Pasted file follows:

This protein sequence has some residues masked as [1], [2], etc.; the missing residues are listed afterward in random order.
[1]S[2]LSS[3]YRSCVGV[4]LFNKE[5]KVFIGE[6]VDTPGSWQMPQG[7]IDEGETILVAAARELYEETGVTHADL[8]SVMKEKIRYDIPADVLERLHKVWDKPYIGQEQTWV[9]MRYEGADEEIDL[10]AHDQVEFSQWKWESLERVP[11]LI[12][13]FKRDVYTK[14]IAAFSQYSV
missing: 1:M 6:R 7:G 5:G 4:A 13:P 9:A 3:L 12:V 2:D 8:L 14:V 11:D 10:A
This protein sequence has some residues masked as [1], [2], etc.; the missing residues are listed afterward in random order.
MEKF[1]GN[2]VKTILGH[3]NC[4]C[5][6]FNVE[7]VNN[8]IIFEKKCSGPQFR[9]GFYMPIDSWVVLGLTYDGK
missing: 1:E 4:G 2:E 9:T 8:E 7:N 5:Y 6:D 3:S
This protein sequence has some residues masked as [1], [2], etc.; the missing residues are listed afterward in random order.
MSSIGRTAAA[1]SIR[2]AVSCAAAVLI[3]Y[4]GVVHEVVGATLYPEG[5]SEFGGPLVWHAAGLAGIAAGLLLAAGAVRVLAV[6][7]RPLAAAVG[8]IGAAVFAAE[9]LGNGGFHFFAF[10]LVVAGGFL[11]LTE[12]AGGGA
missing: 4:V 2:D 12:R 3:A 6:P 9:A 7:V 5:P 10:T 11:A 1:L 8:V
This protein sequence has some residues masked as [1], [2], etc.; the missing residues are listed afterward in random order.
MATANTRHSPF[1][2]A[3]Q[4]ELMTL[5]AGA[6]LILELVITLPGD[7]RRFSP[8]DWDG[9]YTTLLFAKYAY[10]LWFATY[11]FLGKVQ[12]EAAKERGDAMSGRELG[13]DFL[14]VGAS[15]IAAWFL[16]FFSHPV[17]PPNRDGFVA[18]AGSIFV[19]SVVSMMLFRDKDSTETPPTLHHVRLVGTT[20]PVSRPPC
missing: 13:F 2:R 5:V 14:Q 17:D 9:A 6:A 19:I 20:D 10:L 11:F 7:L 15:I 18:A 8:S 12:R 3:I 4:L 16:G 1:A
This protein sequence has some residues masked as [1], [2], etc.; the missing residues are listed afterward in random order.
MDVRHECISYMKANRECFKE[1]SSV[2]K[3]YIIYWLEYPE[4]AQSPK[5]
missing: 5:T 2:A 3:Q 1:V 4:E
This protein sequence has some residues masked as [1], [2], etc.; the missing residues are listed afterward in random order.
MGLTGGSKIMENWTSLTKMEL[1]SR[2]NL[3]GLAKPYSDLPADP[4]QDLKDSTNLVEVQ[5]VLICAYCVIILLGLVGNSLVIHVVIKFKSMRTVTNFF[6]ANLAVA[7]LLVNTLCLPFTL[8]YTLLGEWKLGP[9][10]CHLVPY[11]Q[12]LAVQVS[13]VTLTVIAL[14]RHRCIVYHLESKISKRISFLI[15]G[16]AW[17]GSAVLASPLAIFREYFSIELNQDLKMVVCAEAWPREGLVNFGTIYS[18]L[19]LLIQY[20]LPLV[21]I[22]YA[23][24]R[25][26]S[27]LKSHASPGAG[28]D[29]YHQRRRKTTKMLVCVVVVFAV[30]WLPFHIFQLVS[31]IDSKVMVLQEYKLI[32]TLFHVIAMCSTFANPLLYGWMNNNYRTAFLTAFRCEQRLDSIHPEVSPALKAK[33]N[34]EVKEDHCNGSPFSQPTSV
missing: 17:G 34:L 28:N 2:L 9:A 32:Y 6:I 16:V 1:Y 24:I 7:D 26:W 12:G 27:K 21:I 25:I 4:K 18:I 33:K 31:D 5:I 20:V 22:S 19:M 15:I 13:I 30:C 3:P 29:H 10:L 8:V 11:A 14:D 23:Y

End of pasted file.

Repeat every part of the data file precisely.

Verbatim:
This protein sequence has some residues masked as [1], [2], etc.; the missing residues are listed afterward in random order.
[1]S[2]LSS[3]YRSCVGV[4]LFNKE[5]KVFIGE[6]VDTPGSWQMPQG[7]IDEGETILVAAARELYEETGVTHADL[8]SVMKEKIRYDIPADVLERLHKVWDKPYIGQEQTWV[9]MRYEGADEEIDL[10]AHDQVEFSQWKWESLERVP[11]LI[12][13]FKRDVYTK[14]IAAFSQYSV
missing: 1:M 6:R 7:G 5:G 4:A 13:P 9:A 3:L 12:V 2:D 8:L 14:V 11:D 10:A
This protein sequence has some residues masked as [1], [2], etc.; the missing residues are listed afterward in random order.
MEKF[1]GN[2]VKTILGH[3]NC[4]C[5][6]FNVE[7]VNN[8]IIFEKKCSGPQFR[9]GFYMPIDSWVVLGLTYDGK
missing: 1:E 4:G 2:E 9:T 8:E 7:N 5:Y 6:D 3:S
This protein sequence has some residues masked as [1], [2], etc.; the missing residues are listed afterward in random order.
MSSIGRTAAA[1]SIR[2]AVSCAAAVLI[3]Y[4]GVVHEVVGATLYPEG[5]SEFGGPLVWHAAGLAGIAAGLLLAAGAVRVLAV[6][7]RPLAAAVG[8]IGAAVFAAE[9]LGNGGFHFFAF[10]LVVAGGFL[11]LTE[12]AGGGA
missing: 4:V 2:D 12:R 3:A 6:P 9:A 7:V 5:P 10:T 11:A 1:L 8:V
This protein sequence has some residues masked as [1], [2], etc.; the missing residues are listed afterward in random order.
MATANTRHSPF[1][2]A[3]Q[4]ELMTL[5]AGA[6]LILELVITLPGD[7]RRFSP[8]DWDG[9]YTTLLFAKYAY[10]LWFATY[11]FLGKVQ[12]EAAKERGDAMSGRELG[13]DFL[14]VGAS[15]IAAWFL[16]FFSHPV[17]PPNRDGFVA[18]AGSIFV[19]SVVSMMLFRDKDSTETPPTLHHVRLVGTT[20]PVSRPPC
missing: 13:F 2:R 5:V 14:Q 17:D 9:A 6:A 19:I 20:D 10:L 11:F 7:L 15:I 18:A 8:S 12:R 3:I 4:L 16:G 1:A
This protein sequence has some residues masked as [1], [2], etc.; the missing residues are listed afterward in random order.
MDVRHECISYMKANRECFKE[1]SSV[2]K[3]YIIYWLEYPE[4]AQSPK[5]
missing: 5:T 2:A 3:Q 1:V 4:E
This protein sequence has some residues masked as [1], [2], etc.; the missing residues are listed afterward in random order.
MGLTGGSKIMENWTSLTKMEL[1]SR[2]NL[3]GLAKPYSDLPADP[4]QDLKDSTNLVEVQ[5]VLICAYCVIILLGLVGNSLVIHVVIKFKSMRTVTNFF[6]ANLAVA[7]LLVNTLCLPFTL[8]YTLLGEWKLGP[9][10]CHLVPY[11]Q[12]LAVQVS[13]VTLTVIAL[14]RHRCIVYHLESKISKRISFLI[15]G[16]AW[17]GSAVLASPLAIFREYFSIELNQDLKMVVCAEAWPREGLVNFGTIYS[18]L[19]LLIQY[20]LPLV[21]I[22]YA[23][24]R[25][26]S[27]LKSHASPGAG[28]D[29]YHQRRRKTTKMLVCVVVVFAV[30]WLPFHIFQLVS[31]IDSKVMVLQEYKLI[32]TLFHVIAMCSTFANPLLYGWMNNNYRTAFLTAFRCEQRLDSIHPEVSPALKAK[33]N[34]EVKEDHCNGSPFSQPTSV
missing: 17:G 34:L 28:N 2:L 9:A 32:Y 6:I 16:V 1:Y 24:I 7:D 26:W 12:G 27:K 21:I 25:I 4:K 18:I 33:K 31:D 5:I 20:V 22:S 19:M 15:I 13:I 30:C 3:P 29:H 10:L 8:V 11:A 14:D 23:Y